Filming atoms to revolutionize technology, new ERC at Ca ‘Foscari
Shoot the shortest film in history : one millionth of a billionth of a second. Just the time to see how the orientation of nanoscopic magnets changes, with a resolution of one millionth of a millimeter.
It is the scientific frontier to which the physicist Stefano Bonetti , neocafoscarino professor at the Department of Molecular Sciences and Nanosystems of Ca ‘Foscari and the Physics Department of the University of Stockholm, with the Magnetic Speed Limit project , financed with almost 2 million euros from the European Research Council (Erc) of the European Commission.
To achieve ultra-fast speed by photographing such a small object, it will need huge devices, free electron lasers , new-generation research infrastructures capable of generating powerful X-ray flashes.
Opening the doors to Bonetti and his team will be the European XFEL in Hamburg , an infrastructure that went into operation in 2017, cost 1.2 billion euros and has a 3.4-kilometer long straight underground tunnel where electrons are accelerated and ‘fired’ flash at a rate of 27 thousand per second. Some experiments will be carried out also in Italy, at Sincrotone di Trieste, home of Fermi FEL .
Moreover, in the laser laboratory of the Department of Molecular Sciences and Nanosystems, an ultra-fast “table” laser system will be installed to perform experiments that, together with X-ray measurements, will be able to give an overview of the fundamental nature of magnetism .
“Having an idea and being able to put it to the test in these cutting-edge laboratories is a great satisfaction for those who, like me, like to experiment to discover something new about a fundamental physical phenomenon such as magnetism – says the newfound cafoscarino. The goal of our experiments is to study magnetism by observing it at speed and with previously unimaginable resolution “.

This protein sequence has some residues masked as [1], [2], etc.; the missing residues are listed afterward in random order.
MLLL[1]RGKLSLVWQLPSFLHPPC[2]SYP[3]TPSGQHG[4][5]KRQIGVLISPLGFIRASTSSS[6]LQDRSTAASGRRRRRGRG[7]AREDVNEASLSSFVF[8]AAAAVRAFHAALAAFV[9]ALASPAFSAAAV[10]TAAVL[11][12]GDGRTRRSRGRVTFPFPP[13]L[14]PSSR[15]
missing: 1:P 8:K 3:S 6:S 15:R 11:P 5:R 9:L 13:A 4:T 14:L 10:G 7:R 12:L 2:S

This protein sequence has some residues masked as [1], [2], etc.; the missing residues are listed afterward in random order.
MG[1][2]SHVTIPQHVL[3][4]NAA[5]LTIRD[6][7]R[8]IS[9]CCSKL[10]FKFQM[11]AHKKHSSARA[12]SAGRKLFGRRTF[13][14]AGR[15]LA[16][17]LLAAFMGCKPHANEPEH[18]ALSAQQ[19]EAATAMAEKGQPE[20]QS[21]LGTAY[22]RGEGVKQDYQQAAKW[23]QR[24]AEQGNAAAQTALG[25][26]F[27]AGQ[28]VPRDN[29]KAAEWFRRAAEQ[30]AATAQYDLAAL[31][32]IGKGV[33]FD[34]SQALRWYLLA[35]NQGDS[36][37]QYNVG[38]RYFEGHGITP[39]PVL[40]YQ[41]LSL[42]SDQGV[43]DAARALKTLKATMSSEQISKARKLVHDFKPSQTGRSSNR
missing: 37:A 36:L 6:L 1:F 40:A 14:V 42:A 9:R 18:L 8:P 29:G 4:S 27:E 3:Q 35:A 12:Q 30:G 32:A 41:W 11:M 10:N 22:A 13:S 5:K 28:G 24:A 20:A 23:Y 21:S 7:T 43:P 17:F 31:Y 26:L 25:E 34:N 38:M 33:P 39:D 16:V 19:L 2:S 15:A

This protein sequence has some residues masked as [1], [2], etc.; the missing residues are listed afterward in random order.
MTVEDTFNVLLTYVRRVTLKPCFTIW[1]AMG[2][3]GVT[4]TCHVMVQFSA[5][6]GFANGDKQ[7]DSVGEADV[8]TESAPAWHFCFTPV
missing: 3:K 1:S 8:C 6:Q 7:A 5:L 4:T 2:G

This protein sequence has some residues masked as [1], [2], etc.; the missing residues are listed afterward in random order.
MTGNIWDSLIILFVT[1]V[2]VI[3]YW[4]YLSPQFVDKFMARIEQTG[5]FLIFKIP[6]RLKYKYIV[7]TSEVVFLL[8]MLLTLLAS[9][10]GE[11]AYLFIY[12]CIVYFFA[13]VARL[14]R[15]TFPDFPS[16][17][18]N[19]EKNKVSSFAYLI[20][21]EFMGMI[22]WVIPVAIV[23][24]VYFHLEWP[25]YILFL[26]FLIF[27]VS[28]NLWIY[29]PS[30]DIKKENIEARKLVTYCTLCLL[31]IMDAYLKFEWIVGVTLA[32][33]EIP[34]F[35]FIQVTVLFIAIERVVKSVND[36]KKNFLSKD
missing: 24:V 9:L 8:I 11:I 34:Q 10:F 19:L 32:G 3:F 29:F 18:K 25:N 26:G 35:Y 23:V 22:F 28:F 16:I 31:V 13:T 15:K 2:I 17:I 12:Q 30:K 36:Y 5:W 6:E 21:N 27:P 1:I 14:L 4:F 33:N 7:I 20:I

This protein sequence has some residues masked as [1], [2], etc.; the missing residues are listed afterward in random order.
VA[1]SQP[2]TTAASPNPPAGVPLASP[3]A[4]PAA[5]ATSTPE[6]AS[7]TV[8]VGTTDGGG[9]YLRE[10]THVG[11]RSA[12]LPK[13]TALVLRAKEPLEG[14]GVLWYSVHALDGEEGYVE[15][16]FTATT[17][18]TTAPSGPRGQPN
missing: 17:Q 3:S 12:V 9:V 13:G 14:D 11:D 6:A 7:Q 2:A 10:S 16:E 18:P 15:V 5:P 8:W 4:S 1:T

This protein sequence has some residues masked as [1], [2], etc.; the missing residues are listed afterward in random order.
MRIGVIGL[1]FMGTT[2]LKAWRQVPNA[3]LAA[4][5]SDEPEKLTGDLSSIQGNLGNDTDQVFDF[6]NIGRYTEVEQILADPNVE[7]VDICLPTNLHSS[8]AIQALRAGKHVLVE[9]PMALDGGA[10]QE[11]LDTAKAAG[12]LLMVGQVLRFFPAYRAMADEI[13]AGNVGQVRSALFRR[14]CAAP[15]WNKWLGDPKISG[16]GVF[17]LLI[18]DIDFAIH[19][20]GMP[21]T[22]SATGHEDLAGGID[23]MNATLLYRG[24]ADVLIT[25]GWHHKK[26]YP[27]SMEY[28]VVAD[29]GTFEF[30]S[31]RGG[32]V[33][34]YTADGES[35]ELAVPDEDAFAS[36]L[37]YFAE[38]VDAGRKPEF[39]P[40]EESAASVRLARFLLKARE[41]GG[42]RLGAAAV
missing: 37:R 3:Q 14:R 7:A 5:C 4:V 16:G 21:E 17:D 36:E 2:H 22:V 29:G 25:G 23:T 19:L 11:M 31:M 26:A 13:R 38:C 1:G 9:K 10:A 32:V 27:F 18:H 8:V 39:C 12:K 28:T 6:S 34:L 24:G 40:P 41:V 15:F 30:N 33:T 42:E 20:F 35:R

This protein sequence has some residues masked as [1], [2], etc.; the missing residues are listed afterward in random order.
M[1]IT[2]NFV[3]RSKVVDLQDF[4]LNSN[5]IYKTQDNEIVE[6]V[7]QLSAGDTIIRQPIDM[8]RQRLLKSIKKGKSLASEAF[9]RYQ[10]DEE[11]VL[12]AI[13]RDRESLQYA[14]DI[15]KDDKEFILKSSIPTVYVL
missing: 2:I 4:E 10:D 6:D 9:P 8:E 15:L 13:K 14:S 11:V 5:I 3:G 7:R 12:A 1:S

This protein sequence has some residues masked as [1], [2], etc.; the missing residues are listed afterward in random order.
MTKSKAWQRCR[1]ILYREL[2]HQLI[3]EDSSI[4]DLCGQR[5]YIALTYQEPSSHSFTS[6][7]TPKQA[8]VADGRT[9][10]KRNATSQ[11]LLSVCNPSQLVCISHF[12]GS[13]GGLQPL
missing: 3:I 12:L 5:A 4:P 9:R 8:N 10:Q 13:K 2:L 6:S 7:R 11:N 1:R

A basic research that could revolutionize the information technology: “Today the data of humanity are preserved and digitally exploited thanks to magnetic supports – Bonetti explains – our studies could allow the development of new technologies to manage information in a faster way and more efficient from the energy point of view “.
PhD in Physics in Stockholm, Bonetti began his research as a postdoc at Stanford in 2012 and then returned to research in Sweden. He has been an associate professor at the University of Stockholm since 2017, when he started the project “Understanding the speed limits of magnetism”. From November 2018 Bonetti divides its research activity between Stockholm and Venice.
“I chose Ca ‘Foscari – he says – because it is a university that has shown in recent years a willingness to invest in research uncommon not only in the Italian scene, but with few even at the European level”.
source: Ca’ Foscari University of Venice